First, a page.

Continuing Education: Accessory Innervation Anesthetic Protocol by Dr. Daniel Uzbelger Feldman

Categories: Anesthesia;
Dentaltown Magazine
by Dr. Daniel Uzbelger Feldman

Course description
This course describes how the accessory innervation anesthetic protocol can be used for profound pulpal anesthesia of the adult posterior mandible. It will discuss how the accessory innervation theory plays a pivotal role in the inferior alveolar nerve block failure rates, as well as different clinical approaches to overcome these obstacles.

Abstract
The inferior alveolar nerve block has the highest failure rate not only in dental local anesthesia, but also among all local anesthetic blocks in medicine. The “accessory innervation to the inferior alveolar nerve” theory supports the idea that incidents of unsuccessful anesthesia may result from innervations of the adult mandible arising from the cervical plexus in addition to the auriculotemporal, buccal, mental, incisive, mylohyoid and lingual nerves. Hence, to achieve profound pulpal anesthesia in the posterior mandible, an accessory innervation anesthetic protocol that anesthetizes all the accessory nerves has been clinically proposed. Three different accessory innervation anesthetic protocol approaches are described in this article, as well as how to overcome pulpal anesthesia failure by implementing the intraoral cervical plexus anesthetic technique. This protocol will help alleviate patients’ fear to the dental chair while improving our profession’s reputation.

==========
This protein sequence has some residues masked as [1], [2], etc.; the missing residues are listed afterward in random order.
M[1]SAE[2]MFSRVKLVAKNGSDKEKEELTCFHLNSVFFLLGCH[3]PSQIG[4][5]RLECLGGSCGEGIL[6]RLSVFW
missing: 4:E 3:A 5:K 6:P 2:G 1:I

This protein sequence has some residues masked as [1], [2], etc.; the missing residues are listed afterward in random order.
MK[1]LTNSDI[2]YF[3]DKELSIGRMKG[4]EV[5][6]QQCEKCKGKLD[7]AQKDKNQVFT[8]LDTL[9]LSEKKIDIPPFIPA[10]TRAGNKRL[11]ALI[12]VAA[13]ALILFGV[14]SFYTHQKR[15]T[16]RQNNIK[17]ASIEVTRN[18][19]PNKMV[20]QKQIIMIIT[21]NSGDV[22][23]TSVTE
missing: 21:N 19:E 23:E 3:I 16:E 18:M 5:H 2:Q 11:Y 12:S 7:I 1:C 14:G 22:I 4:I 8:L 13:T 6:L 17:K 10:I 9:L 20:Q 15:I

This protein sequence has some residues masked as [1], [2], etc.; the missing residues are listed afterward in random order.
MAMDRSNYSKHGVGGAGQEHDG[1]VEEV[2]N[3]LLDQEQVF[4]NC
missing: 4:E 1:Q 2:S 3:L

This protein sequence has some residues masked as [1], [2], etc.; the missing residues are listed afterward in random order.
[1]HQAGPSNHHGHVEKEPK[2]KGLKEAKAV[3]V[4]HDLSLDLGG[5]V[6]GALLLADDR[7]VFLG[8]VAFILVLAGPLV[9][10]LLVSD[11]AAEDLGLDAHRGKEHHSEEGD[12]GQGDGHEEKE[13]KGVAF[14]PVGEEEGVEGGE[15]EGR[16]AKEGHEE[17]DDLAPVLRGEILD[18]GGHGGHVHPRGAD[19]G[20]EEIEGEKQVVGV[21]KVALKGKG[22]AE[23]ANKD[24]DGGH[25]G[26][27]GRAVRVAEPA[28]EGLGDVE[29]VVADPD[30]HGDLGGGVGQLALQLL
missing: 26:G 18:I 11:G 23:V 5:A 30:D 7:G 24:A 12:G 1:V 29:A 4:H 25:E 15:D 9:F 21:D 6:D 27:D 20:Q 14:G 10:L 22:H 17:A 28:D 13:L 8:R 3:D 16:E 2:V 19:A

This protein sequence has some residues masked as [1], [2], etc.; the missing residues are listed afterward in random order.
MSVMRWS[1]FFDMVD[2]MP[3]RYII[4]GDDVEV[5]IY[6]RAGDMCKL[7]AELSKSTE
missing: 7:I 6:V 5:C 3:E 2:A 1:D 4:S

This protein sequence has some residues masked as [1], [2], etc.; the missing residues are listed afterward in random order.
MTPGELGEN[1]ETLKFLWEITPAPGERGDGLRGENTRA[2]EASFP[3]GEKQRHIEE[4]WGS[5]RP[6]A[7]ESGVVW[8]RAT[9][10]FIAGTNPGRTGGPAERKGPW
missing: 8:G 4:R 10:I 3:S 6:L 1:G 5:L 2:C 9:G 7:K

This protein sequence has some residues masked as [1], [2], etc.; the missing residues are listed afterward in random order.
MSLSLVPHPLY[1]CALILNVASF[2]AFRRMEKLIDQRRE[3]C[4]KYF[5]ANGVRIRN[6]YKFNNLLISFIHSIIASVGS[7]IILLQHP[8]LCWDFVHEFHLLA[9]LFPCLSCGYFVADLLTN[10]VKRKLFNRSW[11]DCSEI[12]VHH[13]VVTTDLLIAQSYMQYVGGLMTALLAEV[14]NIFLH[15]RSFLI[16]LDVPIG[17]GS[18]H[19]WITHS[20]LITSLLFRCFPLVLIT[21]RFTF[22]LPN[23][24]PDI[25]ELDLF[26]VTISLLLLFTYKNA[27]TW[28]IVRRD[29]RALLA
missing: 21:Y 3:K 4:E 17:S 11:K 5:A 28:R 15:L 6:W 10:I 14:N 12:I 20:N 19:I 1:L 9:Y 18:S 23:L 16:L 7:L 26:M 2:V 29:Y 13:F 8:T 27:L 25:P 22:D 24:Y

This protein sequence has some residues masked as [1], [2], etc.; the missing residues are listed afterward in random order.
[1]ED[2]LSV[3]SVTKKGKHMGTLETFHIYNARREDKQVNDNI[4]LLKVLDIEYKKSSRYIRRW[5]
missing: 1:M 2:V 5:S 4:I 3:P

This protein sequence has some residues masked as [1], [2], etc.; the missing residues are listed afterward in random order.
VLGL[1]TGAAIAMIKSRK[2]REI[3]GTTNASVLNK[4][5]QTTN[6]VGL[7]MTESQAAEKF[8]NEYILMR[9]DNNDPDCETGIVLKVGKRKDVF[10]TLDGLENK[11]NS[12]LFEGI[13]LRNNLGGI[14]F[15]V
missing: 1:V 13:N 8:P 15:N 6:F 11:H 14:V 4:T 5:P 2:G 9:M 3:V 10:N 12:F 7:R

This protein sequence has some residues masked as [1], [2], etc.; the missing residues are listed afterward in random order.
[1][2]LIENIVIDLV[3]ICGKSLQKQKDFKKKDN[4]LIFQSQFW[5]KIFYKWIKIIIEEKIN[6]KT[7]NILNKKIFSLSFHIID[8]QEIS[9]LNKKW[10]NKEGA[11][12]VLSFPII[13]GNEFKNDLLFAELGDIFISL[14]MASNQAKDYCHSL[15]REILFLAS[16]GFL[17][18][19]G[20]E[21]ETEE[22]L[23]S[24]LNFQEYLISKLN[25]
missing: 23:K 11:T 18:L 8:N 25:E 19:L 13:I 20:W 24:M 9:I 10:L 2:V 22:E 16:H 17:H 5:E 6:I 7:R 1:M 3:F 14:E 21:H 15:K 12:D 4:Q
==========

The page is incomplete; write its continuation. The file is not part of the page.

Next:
Learning Objectives
After reading the article, participants should be able to:

  • Understand the problems associated with anesthetic failures in permanent dentition with the use of currently available anesthetic techniques.
  • Identify how accessory innervation may play a pivotal role in the high percentage of anesthetic failure on the posterior mandible.
  • Comprehend the cervical plexus nerve description and distribution in the mandible.
  • Recognize how these variations of anatomy allow for clinical decisions for implementing supplemental anesthetic techniques.
  • Administer the intraoral cervical plexus anesthetic technique to their patients.
  • Provide the accessory innervation anesthetic protocol to their patients.


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Author Dr. Daniel Uzbelger Feldman earned an odontology dental degree (the equivalent of a DDS) from Central University of Venezuela in 1995, and his postgraduate certificate in endodontics from Carlos J. Bello Hospital in 1997. Since 2003, he has been affiliated with the Department of Endodontology at Temple University Kornberg School of Dentistry (TUKSoD), where he earned his DMD certificate in 2006. Uzbelger Feldman is involved with research activities in the low-dose dental imaging, accessory innervation in dental anesthesia and endodontic obturation materials fields at TUKSoD. With 22 years of experience, he worked five years at the private practice in Philadelphia, and now serves patients in the Cleveland suburbs.
 

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